During the summer months she has been fully committed to a six-day a week training regime which includes five track outings and one pain-inducing training session by Hamilton Lake Domain.

“Each week we do a one-minute hill sprint with hand weights,” she explains. “We do this three times then have a ten-minute break and then complete three more with a decreasing recovery time between each rep.”

There is little doubt that physically Jess is a superior athlete, but she is also mentally stronger and that in part is down to her work with Walsh.

“He’s very knowledgeable and knows a lot about technique and how we are going to implement the training programme,” says Jess. “His race preparation is excellent. We know exactly what we are doing on any given day.

Once a week he has also received the input from Chris Williams former coach to Monique Williams, the New Zealand 200m record holder, which she has also believed has been “very beneficial.”

A Waikato netball age-group representative, Jess found some of her winter endurance training for the 800m compromised by her alternative commitments so it was decided she would target the 400m at the New Zealand Secondary School Championships.

Yet as a class act over the one-lap distance and she came into the event in Timaru earlier this month full of confidence.

James and I believed I had a good shot at the 400m, as my 200m time was faster than my fellow competitors, she adds. “I was determined to do whatever it took to win gold. That belief was really important.”

Facing the defending champion Shannon Gearey did not faze the Hamilton athlete as she chose to fully focus on her own performance. She was the quickest qualifier into the final and even dealt with a tricky lane six draw in which her key rivals were all inside her to deliver gold.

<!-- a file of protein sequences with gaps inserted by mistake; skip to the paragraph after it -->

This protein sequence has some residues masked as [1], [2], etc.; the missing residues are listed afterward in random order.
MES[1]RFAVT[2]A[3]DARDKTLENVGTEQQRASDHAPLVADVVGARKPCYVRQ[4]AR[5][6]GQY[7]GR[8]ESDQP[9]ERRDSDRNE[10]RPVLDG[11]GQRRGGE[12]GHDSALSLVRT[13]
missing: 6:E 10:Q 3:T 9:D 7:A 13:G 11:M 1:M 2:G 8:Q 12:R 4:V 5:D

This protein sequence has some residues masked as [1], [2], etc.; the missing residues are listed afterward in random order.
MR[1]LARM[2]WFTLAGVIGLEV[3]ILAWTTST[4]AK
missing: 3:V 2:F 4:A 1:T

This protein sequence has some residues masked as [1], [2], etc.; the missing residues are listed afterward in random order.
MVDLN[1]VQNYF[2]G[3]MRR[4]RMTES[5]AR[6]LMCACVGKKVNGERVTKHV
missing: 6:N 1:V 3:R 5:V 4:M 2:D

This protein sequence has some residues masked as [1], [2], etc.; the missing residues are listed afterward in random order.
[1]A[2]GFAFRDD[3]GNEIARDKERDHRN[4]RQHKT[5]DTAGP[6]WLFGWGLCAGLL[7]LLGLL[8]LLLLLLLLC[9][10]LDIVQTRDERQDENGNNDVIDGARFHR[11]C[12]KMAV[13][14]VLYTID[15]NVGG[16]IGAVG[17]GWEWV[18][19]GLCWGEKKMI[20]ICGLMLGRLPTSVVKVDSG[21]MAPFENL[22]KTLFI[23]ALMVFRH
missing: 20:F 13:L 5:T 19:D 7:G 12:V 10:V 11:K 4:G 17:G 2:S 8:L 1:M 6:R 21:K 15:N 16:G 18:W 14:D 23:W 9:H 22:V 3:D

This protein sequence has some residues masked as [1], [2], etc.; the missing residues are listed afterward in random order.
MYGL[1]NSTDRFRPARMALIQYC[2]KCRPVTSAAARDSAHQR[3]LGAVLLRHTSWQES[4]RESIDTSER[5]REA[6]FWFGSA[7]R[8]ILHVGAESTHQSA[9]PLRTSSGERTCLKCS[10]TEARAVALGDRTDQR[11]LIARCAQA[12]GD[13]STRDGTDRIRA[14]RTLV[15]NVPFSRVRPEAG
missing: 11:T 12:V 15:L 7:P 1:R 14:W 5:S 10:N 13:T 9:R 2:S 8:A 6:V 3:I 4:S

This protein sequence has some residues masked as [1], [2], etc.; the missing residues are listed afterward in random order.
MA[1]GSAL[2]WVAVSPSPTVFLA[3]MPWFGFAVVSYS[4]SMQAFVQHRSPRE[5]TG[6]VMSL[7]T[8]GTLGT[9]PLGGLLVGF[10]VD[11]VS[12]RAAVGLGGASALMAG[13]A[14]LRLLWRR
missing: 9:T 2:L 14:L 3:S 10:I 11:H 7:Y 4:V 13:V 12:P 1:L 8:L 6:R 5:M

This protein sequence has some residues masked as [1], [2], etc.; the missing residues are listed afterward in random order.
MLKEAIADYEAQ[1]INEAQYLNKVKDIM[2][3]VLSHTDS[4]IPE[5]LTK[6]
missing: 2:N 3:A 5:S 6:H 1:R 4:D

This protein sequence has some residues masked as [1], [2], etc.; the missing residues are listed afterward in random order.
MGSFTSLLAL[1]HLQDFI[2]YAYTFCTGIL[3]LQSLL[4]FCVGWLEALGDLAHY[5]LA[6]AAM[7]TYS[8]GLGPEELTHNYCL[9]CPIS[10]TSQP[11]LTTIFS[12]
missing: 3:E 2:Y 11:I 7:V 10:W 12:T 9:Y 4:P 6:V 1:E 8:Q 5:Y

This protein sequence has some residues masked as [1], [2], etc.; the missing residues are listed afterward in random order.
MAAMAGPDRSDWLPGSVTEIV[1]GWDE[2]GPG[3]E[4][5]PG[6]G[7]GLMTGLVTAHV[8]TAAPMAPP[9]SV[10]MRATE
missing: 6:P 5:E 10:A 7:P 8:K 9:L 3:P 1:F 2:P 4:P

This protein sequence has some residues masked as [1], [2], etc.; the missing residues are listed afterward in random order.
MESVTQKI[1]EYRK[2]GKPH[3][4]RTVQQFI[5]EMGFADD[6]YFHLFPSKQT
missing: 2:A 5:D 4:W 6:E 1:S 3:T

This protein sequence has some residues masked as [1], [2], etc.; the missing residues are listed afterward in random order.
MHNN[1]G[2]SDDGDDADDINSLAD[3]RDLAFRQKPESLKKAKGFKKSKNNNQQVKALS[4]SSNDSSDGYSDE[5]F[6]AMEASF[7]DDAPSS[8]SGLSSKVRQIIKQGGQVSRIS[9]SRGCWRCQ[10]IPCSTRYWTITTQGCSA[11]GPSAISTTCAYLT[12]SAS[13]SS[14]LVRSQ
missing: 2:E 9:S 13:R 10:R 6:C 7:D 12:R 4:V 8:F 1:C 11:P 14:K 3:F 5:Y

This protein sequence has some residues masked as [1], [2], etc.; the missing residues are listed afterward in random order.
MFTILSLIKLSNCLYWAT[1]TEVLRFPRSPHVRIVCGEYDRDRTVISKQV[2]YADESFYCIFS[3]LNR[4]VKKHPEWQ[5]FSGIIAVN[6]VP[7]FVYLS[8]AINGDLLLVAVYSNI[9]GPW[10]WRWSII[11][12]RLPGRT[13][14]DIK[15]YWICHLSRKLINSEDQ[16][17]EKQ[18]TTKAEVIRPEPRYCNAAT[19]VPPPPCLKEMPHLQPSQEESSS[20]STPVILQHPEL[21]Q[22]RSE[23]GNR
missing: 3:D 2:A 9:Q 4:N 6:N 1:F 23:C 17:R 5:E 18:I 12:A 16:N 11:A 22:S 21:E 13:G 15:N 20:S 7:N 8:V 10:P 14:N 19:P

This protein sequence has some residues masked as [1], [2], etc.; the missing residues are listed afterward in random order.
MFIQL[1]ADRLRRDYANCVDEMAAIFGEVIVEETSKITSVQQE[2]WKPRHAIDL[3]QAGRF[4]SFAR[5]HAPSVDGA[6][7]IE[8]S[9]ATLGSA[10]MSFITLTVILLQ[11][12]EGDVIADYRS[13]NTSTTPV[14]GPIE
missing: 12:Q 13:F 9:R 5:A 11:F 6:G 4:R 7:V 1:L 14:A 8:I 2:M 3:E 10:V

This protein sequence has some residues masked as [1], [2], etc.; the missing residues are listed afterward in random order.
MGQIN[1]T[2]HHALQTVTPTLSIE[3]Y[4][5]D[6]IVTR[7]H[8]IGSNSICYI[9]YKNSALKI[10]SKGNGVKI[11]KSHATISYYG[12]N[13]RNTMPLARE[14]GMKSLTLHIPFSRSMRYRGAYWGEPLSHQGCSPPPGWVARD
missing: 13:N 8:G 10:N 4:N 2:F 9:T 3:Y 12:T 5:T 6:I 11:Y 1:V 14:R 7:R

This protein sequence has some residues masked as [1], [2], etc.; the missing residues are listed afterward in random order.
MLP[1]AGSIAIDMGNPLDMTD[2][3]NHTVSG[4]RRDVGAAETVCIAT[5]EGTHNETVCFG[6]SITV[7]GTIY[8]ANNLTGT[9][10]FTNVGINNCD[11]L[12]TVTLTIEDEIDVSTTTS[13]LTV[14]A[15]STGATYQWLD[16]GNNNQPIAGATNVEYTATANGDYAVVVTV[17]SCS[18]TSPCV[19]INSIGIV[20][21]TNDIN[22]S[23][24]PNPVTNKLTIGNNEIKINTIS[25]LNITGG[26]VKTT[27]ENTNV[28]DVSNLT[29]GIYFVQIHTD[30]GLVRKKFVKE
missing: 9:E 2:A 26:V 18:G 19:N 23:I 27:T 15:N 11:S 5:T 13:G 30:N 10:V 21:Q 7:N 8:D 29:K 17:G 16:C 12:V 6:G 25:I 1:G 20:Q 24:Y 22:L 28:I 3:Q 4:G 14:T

“We decided that from lane six I was going to go out as fast I could and build up a big lead,” she explains. “I went through 200m in 25.5 and then I had the strength from the training to take it through until the end of the race.”

She stopped the clock in a personal best off 55.57 to defeat silver medallist Gearey by a fraction under half-a-second.

Both relieved and pleased in equal measure she also claimed gold and silver medals in the two relays a fantastic achievement for a school with a girls’ roll of around 100 students. She cites the work of Gary Henley-Smith at the College as vital to the success of the quartet, however more generally her success in Timaru has given her the belief to set some high goals in 2016.

One target is to dip below 2:10 for the 800m and she has not ruled out a crack at the Athletics New Zealand qualification mark of 54.30 for the women’s 400m in an effort to qualify for the 2016 IAAF World Junior Championships.

Looking further ahead to the 2016 National Secondary Schools Championships she would like to target the senior girls’ 400m record of 54.92 set some 25 years ago by New Zealand 800m record holder Toni Hodgkinson.

At the moment the St Pauls Collegiate student insists her best event is the 400m, but such is her versatility she would like to run more 800m races in future.

Which leads to one final question; why does she like running so much?

“I enjoy running because of my competitive nature and my desire to run fast,” she says. “It is my ultimate goal to represent my county. But I run because I enjoy it. If I have a day off I’m still always keen to go for a run and my coach always has to remind me it is a rest day. Athletics is definitely my number one sport.”